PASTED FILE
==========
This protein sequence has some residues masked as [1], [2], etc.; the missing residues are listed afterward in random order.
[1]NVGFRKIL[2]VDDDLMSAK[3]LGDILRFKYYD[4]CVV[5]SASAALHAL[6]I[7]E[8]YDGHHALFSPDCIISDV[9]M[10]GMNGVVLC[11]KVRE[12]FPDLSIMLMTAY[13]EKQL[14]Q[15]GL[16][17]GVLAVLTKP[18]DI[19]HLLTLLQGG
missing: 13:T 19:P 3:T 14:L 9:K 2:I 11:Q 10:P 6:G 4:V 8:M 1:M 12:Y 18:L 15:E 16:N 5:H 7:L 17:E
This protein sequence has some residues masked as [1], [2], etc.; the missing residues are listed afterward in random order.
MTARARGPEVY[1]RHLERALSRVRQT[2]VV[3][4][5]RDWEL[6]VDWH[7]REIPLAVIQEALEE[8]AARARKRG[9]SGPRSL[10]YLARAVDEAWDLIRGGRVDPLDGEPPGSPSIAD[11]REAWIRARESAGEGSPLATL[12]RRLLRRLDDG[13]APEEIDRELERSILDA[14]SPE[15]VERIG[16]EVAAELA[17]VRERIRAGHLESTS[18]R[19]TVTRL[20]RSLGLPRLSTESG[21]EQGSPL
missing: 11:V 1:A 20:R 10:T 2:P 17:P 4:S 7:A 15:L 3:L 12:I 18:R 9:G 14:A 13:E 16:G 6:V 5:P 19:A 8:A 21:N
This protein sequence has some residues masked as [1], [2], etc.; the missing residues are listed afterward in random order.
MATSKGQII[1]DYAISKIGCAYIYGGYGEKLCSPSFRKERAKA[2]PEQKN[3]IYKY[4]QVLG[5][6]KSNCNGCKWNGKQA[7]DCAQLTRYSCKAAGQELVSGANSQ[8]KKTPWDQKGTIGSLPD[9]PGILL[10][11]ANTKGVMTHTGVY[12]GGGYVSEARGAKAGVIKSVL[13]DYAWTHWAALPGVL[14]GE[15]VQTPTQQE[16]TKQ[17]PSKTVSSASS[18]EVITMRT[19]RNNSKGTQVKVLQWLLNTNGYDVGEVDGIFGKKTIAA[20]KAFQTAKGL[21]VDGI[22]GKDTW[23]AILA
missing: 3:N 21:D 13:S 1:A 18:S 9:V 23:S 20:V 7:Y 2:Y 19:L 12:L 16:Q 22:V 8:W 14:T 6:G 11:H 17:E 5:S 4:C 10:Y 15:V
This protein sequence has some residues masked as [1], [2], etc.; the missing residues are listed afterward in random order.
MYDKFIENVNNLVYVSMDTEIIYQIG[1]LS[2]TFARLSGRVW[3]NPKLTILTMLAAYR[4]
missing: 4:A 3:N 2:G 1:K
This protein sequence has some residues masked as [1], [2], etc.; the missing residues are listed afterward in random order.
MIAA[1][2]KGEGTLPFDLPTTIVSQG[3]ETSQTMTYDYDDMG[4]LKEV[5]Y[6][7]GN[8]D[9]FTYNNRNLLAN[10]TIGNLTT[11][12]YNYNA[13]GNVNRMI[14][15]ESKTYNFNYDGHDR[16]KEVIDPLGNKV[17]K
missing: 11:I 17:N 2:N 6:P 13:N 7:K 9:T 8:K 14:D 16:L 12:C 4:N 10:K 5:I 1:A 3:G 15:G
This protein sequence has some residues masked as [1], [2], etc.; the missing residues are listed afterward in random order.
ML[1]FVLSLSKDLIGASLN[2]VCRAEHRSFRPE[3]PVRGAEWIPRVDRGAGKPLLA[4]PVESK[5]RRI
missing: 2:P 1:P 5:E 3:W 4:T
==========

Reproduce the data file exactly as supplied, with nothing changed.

This protein sequence has some residues masked as [1], [2], etc.; the missing residues are listed afterward in random order.
[1]NVGFRKIL[2]VDDDLMSAK[3]LGDILRFKYYD[4]CVV[5]SASAALHAL[6]I[7]E[8]YDGHHALFSPDCIISDV[9]M[10]GMNGVVLC[11]KVRE[12]FPDLSIMLMTAY[13]EKQL[14]Q[15]GL[16][17]GVLAVLTKP[18]DI[19]HLLTLLQGG
missing: 13:T 19:P 3:T 14:L 9:K 2:I 11:Q 10:P 6:G 4:V 8:M 1:M 12:Y 18:L 15:E 16:N 5:H 7:L 17:E
This protein sequence has some residues masked as [1], [2], etc.; the missing residues are listed afterward in random order.
MTARARGPEVY[1]RHLERALSRVRQT[2]VV[3][4][5]RDWEL[6]VDWH[7]REIPLAVIQEALEE[8]AARARKRG[9]SGPRSL[10]YLARAVDEAWDLIRGGRVDPLDGEPPGSPSIAD[11]REAWIRARESAGEGSPLATL[12]RRLLRRLDDG[13]APEEIDRELERSILDA[14]SPE[15]VERIG[16]EVAAELA[17]VRERIRAGHLESTS[18]R[19]TVTRL[20]RSLGLPRLSTESG[21]EQGSPL
missing: 11:V 1:A 20:R 10:T 2:P 17:P 4:S 7:A 15:L 3:L 12:I 18:R 9:G 14:A 13:E 16:G 6:V 5:P 19:A 8:A 21:N
This protein sequence has some residues masked as [1], [2], etc.; the missing residues are listed afterward in random order.
MATSKGQII[1]DYAISKIGCAYIYGGYGEKLCSPSFRKERAKA[2]PEQKN[3]IYKY[4]QVLG[5][6]KSNCNGCKWNGKQA[7]DCAQLTRYSCKAAGQELVSGANSQ[8]KKTPWDQKGTIGSLPD[9]PGILL[10][11]ANTKGVMTHTGVY[12]GGGYVSEARGAKAGVIKSVL[13]DYAWTHWAALPGVL[14]GE[15]VQTPTQQE[16]TKQ[17]PSKTVSSASS[18]EVITMRT[19]RNNSKGTQVKVLQWLLNTNGYDVGEVDGIFGKKTIAA[20]KAFQTAKGL[21]VDGI[22]GKDTW[23]AILA
missing: 3:N 21:D 13:S 1:A 18:S 9:V 23:S 20:V 7:Y 2:Y 19:L 12:L 16:Q 22:V 8:W 14:T 6:G 11:H 17:E 5:S 4:C 10:Y 15:V
This protein sequence has some residues masked as [1], [2], etc.; the missing residues are listed afterward in random order.
MYDKFIENVNNLVYVSMDTEIIYQIG[1]LS[2]TFARLSGRVW[3]NPKLTILTMLAAYR[4]
missing: 4:A 3:N 2:G 1:K
This protein sequence has some residues masked as [1], [2], etc.; the missing residues are listed afterward in random order.
MIAA[1][2]KGEGTLPFDLPTTIVSQG[3]ETSQTMTYDYDDMG[4]LKEV[5]Y[6][7]GN[8]D[9]FTYNNRNLLAN[10]TIGNLTT[11][12]YNYNA[13]GNVNRMI[14][15]ESKTYNFNYDGHDR[16]KEVIDPLGNKV[17]K
missing: 11:I 17:N 2:N 6:P 13:N 7:K 9:T 8:K 14:D 16:L 12:C 4:N 10:K 5:I 1:A 3:G 15:G
This protein sequence has some residues masked as [1], [2], etc.; the missing residues are listed afterward in random order.
ML[1]FVLSLSKDLIGASLN[2]VCRAEHRSFRPE[3]PVRGAEWIPRVDRGAGKPLLA[4]PVESK[5]RRI
missing: 2:P 1:P 5:E 3:W 4:T